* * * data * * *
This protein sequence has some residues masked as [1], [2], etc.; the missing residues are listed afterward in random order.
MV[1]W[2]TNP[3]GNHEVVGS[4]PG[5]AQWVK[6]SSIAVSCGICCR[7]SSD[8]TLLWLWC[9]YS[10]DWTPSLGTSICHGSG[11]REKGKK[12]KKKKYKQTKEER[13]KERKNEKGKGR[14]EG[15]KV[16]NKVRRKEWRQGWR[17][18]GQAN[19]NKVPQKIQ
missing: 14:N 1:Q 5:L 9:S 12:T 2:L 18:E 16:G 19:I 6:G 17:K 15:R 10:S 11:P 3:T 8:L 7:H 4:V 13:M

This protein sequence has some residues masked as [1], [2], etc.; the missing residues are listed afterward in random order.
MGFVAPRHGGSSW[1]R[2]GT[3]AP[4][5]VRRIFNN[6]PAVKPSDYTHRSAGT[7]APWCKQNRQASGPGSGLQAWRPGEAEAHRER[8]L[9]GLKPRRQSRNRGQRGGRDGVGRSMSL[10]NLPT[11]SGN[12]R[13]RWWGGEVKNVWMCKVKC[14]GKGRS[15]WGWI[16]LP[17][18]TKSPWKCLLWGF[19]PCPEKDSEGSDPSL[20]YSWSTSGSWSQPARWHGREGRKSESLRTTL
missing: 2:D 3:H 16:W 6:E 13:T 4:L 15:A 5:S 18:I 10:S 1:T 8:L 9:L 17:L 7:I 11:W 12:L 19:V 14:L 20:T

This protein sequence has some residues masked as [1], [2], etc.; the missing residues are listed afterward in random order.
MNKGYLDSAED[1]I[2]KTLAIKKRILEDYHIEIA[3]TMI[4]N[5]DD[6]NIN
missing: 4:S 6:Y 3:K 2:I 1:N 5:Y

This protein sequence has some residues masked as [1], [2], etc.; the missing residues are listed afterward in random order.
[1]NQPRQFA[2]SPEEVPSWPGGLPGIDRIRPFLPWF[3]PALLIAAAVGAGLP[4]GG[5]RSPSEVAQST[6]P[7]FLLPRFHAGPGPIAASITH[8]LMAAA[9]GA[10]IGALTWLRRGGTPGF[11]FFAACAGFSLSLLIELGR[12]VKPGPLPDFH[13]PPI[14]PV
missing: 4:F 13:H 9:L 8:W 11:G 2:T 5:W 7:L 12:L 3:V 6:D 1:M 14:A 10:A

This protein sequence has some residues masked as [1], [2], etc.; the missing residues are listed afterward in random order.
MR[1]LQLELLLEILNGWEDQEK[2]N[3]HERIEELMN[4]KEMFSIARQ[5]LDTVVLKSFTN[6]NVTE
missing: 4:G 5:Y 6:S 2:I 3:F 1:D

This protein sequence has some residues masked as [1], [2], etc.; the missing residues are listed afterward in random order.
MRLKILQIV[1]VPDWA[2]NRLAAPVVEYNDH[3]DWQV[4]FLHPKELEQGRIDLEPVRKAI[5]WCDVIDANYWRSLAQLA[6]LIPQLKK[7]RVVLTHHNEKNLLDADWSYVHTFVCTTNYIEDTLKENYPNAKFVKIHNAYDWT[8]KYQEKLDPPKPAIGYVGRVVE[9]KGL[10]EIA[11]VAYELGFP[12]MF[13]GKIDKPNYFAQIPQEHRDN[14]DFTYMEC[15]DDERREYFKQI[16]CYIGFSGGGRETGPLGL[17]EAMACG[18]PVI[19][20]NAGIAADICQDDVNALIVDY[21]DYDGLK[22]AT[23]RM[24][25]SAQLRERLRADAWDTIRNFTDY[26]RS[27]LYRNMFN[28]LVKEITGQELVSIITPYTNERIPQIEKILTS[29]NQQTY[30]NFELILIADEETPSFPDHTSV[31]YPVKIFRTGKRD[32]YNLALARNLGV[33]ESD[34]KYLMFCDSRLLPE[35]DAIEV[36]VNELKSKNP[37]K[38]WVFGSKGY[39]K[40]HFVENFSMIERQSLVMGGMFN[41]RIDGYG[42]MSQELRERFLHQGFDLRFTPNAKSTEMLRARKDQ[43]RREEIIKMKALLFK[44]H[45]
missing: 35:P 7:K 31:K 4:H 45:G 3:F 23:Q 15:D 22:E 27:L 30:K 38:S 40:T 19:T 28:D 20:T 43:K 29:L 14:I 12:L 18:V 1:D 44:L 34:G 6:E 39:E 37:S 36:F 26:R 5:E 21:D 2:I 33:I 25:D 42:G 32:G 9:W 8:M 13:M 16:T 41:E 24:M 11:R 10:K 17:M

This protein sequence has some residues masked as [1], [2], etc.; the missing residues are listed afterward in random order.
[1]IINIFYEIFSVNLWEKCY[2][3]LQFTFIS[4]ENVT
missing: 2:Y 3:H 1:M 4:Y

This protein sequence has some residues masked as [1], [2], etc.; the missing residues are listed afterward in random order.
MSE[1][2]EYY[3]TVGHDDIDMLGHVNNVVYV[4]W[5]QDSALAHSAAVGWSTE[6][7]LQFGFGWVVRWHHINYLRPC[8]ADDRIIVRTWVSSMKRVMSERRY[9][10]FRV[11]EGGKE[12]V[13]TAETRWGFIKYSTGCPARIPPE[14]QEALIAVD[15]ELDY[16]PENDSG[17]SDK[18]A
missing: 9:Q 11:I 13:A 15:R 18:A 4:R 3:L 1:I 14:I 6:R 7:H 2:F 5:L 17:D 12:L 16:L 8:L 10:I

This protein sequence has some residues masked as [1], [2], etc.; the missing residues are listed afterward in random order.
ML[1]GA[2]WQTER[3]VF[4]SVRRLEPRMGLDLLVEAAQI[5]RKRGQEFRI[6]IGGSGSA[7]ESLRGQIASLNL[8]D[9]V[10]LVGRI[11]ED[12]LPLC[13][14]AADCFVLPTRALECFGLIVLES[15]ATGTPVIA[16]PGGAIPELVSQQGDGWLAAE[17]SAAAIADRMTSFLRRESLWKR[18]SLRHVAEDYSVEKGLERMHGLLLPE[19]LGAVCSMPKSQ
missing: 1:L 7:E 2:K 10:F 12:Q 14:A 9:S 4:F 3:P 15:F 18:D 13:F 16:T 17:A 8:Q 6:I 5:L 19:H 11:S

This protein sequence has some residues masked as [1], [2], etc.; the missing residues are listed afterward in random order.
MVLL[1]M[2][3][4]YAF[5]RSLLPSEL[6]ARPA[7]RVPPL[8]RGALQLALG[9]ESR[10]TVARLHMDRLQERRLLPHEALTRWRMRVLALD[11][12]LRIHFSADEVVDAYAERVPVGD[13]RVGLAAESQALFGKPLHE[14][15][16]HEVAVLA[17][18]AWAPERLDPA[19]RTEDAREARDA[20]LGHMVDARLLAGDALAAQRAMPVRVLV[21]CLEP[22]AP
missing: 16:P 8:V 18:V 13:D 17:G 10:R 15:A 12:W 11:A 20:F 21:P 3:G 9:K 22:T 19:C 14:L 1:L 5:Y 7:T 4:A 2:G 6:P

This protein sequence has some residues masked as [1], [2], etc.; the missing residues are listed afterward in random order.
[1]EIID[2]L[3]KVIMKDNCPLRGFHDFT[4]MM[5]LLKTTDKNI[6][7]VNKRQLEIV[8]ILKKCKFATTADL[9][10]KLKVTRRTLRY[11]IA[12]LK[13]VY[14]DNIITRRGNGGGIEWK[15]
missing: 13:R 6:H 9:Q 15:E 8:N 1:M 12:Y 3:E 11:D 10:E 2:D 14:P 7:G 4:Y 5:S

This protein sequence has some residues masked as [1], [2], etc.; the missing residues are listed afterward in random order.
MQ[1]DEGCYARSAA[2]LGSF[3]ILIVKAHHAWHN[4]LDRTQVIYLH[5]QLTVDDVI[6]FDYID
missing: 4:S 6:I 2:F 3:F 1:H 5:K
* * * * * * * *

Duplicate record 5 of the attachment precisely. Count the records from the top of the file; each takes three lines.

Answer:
This protein sequence has some residues masked as [1], [2], etc.; the missing residues are listed afterward in random order.
MR[1]LQLELLLEILNGWEDQEK[2]N[3]HERIEELMN[4]KEMFSIARQ[5]LDTVVLKSFTN[6]NVTE
missing: 4:G 5:Y 6:S 2:I 3:F 1:D